The government unveiled a package of measures to support the economy but analysts doubt it could have much impact, given Japan has little room for big spending with its public debt twice the size of its economy.
The revised gross domestic product (GDP) translates into annualised growth of 1.5 percent, exceeding an initial reading of 0.4 percent and matching a median market forecast, on stronger-than-expected growth in capital spending.
The data gave little comfort to the government as it grapples with deflation and the strong yen, which hit a fresh 15-year high versus the dollar this week despite the Bank of Japan's monetary easing and threats of currency intervention by policymakers.
Japan's revised second-quarter growth was roughly in line with 1.6 percent annualised growth in the United States in the same period, while its quarter-on-quarter expansion lagged the 1.0 percent result in the 16-nation euro zone.
Capital expenditure rose 1.5 percent in April-June from the previous quarter, more than the preliminary 0.5 percent increase and roughly matching a median market forecast for a 1.6 percent gain.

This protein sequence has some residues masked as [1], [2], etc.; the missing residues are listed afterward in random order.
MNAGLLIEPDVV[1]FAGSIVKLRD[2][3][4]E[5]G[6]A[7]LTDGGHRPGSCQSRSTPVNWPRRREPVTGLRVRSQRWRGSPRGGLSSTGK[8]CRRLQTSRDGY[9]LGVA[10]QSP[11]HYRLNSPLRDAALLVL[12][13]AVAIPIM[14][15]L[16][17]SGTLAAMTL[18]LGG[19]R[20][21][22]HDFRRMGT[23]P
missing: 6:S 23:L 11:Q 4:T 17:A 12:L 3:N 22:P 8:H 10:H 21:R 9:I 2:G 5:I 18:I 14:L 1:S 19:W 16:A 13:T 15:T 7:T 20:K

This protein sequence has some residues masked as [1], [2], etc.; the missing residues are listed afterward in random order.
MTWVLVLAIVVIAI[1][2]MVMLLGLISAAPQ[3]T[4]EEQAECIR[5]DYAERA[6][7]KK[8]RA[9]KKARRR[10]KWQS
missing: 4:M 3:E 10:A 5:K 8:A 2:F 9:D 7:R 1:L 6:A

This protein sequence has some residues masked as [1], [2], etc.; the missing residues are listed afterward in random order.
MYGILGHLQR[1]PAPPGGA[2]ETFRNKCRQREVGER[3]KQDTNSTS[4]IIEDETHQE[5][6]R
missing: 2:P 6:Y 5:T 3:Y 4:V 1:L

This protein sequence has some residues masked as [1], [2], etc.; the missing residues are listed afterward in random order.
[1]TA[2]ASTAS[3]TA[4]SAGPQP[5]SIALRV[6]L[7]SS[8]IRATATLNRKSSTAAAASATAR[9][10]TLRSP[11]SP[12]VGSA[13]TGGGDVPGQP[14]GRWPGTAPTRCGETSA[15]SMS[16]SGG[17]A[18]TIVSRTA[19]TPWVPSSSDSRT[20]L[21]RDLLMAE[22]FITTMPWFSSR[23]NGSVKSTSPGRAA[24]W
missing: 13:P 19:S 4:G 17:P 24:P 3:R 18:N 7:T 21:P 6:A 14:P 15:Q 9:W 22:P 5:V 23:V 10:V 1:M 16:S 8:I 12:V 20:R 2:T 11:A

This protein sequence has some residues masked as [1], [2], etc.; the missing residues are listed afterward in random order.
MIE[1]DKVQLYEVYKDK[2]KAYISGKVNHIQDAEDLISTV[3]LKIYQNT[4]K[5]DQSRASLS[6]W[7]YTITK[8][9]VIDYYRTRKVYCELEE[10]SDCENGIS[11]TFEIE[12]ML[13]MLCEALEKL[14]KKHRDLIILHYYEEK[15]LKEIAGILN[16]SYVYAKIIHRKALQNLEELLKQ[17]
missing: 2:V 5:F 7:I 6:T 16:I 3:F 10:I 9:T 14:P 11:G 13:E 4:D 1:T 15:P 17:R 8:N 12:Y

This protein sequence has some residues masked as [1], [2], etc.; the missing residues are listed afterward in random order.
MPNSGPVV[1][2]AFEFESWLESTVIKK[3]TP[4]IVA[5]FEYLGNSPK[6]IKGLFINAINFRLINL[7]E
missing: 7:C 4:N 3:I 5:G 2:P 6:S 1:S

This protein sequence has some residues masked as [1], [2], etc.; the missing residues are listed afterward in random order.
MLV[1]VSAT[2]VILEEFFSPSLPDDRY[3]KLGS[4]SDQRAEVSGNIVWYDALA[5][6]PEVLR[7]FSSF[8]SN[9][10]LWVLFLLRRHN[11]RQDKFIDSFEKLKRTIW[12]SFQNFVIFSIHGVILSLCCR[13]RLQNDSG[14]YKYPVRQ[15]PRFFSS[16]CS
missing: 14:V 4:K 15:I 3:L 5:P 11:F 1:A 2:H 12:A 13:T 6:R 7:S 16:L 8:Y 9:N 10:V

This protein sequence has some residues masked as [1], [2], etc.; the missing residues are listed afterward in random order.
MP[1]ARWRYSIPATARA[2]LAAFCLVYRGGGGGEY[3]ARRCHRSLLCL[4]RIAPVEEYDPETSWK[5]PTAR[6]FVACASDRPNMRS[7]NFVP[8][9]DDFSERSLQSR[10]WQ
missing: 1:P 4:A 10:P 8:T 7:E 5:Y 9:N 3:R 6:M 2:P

The BOJ eased monetary policy further at an emergency meeting on Aug. 30, bowing to government pressure for a policy response after the yen's sharp rises.
BOJ policymakers had worried about the harm the strong yen could have on exports and corporate earnings at a regular rate review held earlier in August, although they decided to stand pat to examine how much actual damage the market moves could have on growth, minutes of the Aug. 9-10 meeting showed on Friday.
In a sign that deflation was easing only moderately in Japan's slow economic recovery, wholesale prices were unchanged in the year to August for a second straight month after a 0.4 percent gain in June, BOJ data showed on Friday.